In October, the Charles Hamilton Houston Institute for Race and Justice sponsored a two-day conference looking back at Cooper v. Aaron and the impact it’s had on law and education over the course of 55 years. The event brought together legal scholars, students, and civil-rights lawyers and featured a moot-court proceeding involving U.S. Supreme Court Justice Stephen Breyer and nine appellate judges, to revisit the legal questions raised by Cooper.
Harvard Law School Professor Annette Gordon Reed ’84 — a recipient of the National Book Award for Non-Fiction, the Pulitzer Prize in History, a MacArthur Fellowship, a Guggenheim Fellowship, The Dorothy And Lewis B. Cullman Center for Scholars and Writers Fellowship, and a National Humanities Medal — has been appointed to the Charles Warren Professorship of American Legal History.
Human rights lawyer Thomas Buergenthal LL.M. ’61 S.J.D. ’68, author of “A Lucky Child: A Memoir of Surviving Auschwitz as a Young Boy,” wrote that his experience as a Holocaust survivor made him a better judge. “I understood, not only intellectually but emotionally, what it is like to be victim of human rights violations. I could, after all, feel it in my bones.”
“The Roots of Clarence Thomas’ Black Burden,” an op-ed by Harvard Law School Professor Kenneth Mack ’91, appeared in The Root on April 6. In it, Mack examines Thomas’ role as an African American justice who, according to Mack, has “embraced the role of representative of his race”—50 years after William H. Hastie bore a similar “burden” as the first African American federal judge.
Harvard Law School Professor Charles Donahue, Jr., Paul A. Freund Professor of Law, was recently recognized by the Medieval Academy of America (MAA) for his notable contributions to medieval scholarship. He was elected a fellow by MAA members and inducted on March 24 at the MAA’s annual meeting in St. Louis.
Paul Volcker, former chairman of the Federal Reserve under Presidents Carter and Reagan, and former chairman of President Obama’s Economic Recovery Advisory Board, was on campus in early April as a guest of the Edmond J. Safra Center for Ethics series on institutional corruption. The Center’s director, Professor Lawrence Lessig, introduced him to an at-capacity crowd in Ames Courtroom before yielding the floor to Harvard Business School Professor Emeritus Malcolm Salter, who moderated a conversation with Volcker on the historical context of today’s financial crisis and current efforts to thwart future crises.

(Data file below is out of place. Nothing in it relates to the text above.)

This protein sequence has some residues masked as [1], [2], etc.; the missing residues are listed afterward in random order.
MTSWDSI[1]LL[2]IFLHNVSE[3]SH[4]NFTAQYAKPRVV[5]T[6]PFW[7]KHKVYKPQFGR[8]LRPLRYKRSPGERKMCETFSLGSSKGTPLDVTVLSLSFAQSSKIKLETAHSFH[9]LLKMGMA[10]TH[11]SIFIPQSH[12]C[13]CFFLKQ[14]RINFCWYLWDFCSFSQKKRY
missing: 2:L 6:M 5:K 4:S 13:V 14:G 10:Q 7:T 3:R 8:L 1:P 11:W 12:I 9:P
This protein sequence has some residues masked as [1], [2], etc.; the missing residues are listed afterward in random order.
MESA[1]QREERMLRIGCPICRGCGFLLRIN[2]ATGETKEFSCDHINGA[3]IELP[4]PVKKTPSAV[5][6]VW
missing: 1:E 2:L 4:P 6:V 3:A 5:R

Two years after considering the possibility of work stoppages in major league sports, the annual Harvard Law School Sports Law Symposium this year examined unresolved issues in the aftermath of collective bargaining agreements, as well as the ongoing problems of concussions and performance-enhancing drugs.
If the countless headlines in recent years are an indication, we live in an age dominated by a corporate playbook that considers success at the expense of others a standard part of doing business. But increasingly, observers fear that same philosophy is too often becoming the norm in other professions. Journalist Andrew Ross Sorkin explored the trend’s impact on the legal profession in his recent New York Times column “Conflicted, and Often Getting a Pass,” said Harvard’s Professor Howard Gardner during a Mar. 21 discussion at Harvard Law School.